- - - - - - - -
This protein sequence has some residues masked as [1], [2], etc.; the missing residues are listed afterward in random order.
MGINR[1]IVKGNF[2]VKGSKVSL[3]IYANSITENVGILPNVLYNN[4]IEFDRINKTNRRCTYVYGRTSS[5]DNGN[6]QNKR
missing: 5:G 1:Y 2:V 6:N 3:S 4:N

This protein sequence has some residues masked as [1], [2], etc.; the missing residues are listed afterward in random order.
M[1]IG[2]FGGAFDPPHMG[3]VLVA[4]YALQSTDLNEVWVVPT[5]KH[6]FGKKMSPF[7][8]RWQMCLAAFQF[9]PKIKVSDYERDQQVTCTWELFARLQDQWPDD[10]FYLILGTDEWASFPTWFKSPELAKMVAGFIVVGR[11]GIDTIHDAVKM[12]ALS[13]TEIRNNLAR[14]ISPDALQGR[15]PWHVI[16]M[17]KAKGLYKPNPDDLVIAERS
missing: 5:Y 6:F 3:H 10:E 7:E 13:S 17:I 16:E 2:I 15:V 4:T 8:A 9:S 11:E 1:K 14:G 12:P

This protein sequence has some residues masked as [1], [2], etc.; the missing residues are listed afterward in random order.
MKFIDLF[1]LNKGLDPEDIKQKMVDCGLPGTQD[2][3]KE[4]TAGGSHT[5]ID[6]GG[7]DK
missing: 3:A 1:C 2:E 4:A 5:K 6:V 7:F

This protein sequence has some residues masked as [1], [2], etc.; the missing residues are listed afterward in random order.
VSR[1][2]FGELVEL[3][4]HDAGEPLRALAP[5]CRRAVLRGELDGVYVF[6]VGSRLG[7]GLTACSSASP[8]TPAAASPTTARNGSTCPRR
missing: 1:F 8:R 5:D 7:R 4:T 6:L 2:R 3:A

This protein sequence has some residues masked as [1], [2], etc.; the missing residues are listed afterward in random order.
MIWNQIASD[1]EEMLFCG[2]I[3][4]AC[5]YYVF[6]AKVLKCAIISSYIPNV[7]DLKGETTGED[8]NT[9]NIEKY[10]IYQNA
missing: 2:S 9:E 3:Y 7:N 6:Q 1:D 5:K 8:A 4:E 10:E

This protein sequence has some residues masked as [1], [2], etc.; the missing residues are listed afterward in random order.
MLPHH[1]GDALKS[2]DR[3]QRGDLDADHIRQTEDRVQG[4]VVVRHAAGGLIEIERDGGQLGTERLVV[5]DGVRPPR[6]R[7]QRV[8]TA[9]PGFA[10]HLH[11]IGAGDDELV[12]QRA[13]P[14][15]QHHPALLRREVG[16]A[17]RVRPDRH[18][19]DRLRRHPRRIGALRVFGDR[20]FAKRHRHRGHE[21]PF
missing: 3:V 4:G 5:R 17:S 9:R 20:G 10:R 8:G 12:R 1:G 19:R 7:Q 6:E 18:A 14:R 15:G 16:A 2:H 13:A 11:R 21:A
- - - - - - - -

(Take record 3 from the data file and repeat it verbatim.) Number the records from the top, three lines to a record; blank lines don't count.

This protein sequence has some residues masked as [1], [2], etc.; the missing residues are listed afterward in random order.
MKFIDLF[1]LNKGLDPEDIKQKMVDCGLPGTQD[2][3]KE[4]TAGGSHT[5]ID[6]GG[7]DK
missing: 3:A 1:C 2:E 4:A 5:K 6:V 7:F